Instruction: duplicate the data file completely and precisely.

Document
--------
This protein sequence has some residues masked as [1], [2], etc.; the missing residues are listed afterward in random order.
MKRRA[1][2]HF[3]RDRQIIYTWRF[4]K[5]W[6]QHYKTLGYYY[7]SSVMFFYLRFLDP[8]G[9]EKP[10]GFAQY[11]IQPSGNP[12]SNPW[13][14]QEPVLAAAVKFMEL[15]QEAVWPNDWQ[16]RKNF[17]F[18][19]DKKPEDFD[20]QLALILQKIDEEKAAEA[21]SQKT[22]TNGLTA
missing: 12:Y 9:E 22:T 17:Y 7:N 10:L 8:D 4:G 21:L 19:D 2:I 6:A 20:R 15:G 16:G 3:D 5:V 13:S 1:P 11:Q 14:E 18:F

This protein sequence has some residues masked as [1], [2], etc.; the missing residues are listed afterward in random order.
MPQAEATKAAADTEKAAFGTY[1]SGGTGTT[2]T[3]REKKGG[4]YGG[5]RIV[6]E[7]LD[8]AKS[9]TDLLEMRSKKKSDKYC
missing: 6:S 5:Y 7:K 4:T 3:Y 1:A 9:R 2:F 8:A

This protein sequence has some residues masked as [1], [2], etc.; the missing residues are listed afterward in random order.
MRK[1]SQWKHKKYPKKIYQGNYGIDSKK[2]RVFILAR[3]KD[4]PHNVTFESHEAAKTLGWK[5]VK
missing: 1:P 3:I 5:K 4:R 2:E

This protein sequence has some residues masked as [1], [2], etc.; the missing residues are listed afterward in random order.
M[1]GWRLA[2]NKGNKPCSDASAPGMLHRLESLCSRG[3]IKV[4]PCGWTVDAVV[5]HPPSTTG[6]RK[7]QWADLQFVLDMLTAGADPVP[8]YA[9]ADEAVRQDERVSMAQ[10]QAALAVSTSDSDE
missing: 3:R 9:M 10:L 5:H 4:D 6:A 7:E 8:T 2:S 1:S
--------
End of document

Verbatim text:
This protein sequence has some residues masked as [1], [2], etc.; the missing residues are listed afterward in random order.
MKRRA[1][2]HF[3]RDRQIIYTWRF[4]K[5]W[6]QHYKTLGYYY[7]SSVMFFYLRFLDP[8]G[9]EKP[10]GFAQY[11]IQPSGNP[12]SNPW[13][14]QEPVLAAAVKFMEL[15]QEAVWPNDWQ[16]RKNF[17]F[18][19]DKKPEDFD[20]QLALILQKIDEEKAAEA[21]SQKT[22]TNGLTA
missing: 12:Y 9:E 22:T 17:Y 7:N 10:L 8:D 4:G 21:L 19:D 2:I 6:A 20:R 15:G 16:G 3:D 5:V 13:S 1:P 11:Q 14:E 18:F

This protein sequence has some residues masked as [1], [2], etc.; the missing residues are listed afterward in random order.
MPQAEATKAAADTEKAAFGTY[1]SGGTGTT[2]T[3]REKKGG[4]YGG[5]RIV[6]E[7]LD[8]AKS[9]TDLLEMRSKKKSDKYC
missing: 6:S 5:Y 7:K 4:T 3:Y 1:A 9:R 2:F 8:A

This protein sequence has some residues masked as [1], [2], etc.; the missing residues are listed afterward in random order.
MRK[1]SQWKHKKYPKKIYQGNYGIDSKK[2]RVFILAR[3]KD[4]PHNVTFESHEAAKTLGWK[5]VK
missing: 1:P 3:I 5:K 4:R 2:E

This protein sequence has some residues masked as [1], [2], etc.; the missing residues are listed afterward in random order.
M[1]GWRLA[2]NKGNKPCSDASAPGMLHRLESLCSRG[3]IKV[4]PCGWTVDAVV[5]HPPSTTG[6]RK[7]QWADLQFVLDMLTAGADPVP[8]YA[9]ADEAVRQDERVSMAQ[10]QAALAVSTSDSDE
missing: 3:R 9:M 10:L 5:H 4:D 6:A 7:E 8:T 2:S 1:S